- Thoughts for inspired living

April 29, 2009


Filed under: John Morgan's Blog — John Morgan @ 7:03 am

Notice we all have thoughts. What we may not notice is we have the same ones over and over again – the same top 10.

It’s interesting to actually catalogue your mind at work. There are a couple of techniques worth mentioning to do this. One comes from a book called THE ARTIST’S WAY by Julia Cameron and the other comes from who my friend, Mark Ryan calls a “Spiritual Regular Guy,” Jerry Stocking.

Cameron uses a technique called “Morning pages.” Stocking recommends putting your internal auditory on external speaker. Either way, you get to observe your mind at work, and more.

The purpose is to either write down, in long hand, your thoughts as they come to you or speak them aloud. (I highly recommend if you choose the speaking method that you do it where no one can hear, otherwise men in white coats will come looking for you.)

You do this unloading without editing anything. You just record or recite what comes down the stream of consciousness. If you do this on a regular basis, you will find out two things about your thoughts.

  1. They are the same ones coming back around for visit after visit.
  2. Observation of them produces spaces between them where new thoughts find their way in to you mind.

Both are valuable occurrences.

Noticing that you get the same thoughts time after time puts your mind in a new perspective. You now know for sure that your mind runs you and you don’t run it. You begin to notice what an automatic record and playback device that it is. Translation: Our thoughts, for the most part, have no value and contribute very little to our life, yet we spend most of our life ascribing value to our thoughts. We define our personal identity from our thoughts – one of life’s largest mistakes.

We have assigned our personal worth to a robotic machine that can only crank out the same tired diatribe we’ve been hearing in our head for years. Once you discover the automatic pilot function of your mind, you get a new lease on life. You finally figure out that your mind isn’t you but a mechanism that you happen to have – one that works methodically your entire life.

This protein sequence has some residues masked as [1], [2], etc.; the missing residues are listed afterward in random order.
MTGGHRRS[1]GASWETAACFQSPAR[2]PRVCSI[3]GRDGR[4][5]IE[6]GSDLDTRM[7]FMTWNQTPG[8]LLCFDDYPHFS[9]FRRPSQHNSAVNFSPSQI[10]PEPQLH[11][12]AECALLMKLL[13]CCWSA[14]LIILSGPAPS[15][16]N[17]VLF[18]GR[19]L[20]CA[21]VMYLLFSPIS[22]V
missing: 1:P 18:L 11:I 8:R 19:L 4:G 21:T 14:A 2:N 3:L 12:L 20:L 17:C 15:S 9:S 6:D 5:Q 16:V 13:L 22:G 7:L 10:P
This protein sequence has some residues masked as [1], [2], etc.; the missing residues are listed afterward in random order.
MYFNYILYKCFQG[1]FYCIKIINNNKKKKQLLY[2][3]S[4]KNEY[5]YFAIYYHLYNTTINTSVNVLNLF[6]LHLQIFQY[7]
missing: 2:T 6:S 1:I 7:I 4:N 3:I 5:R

Observing the thought process by either of the methods described has an interesting byproduct. You get bored writing down or speaking aloud the same thoughts day after day. You may say “what’s the use of writing down or saying aloud the same stuff ad nauseam?” When you have the presence of mind to ask that question, a space shows up. In this space, you make room for you.

The new novel thoughts are you, not a recording device spitting out old messages. You discover you when you observe your mind at work. It’s quite the discovery.

If you think about it for a moment, just about every suicide is a result of people mistaking their thoughts for who they are.

I intuitively did this exercise before I even knew of its existence during a dark, heavy period in my life. Things were falling apart and my mind was in overdrive. I began writing every morning until I ran out of thoughts to write. I did this for a month. The result was a peacefulness that I cannot describe in words. There was a burden lifted, and the only heavy lifting I did was write down my thoughts.

I highly recommend that you formally dedicate some time to observing your mind. It’s a commitment worth your time and the results are, as they say in the credit card commercials, priceless!

All the best,


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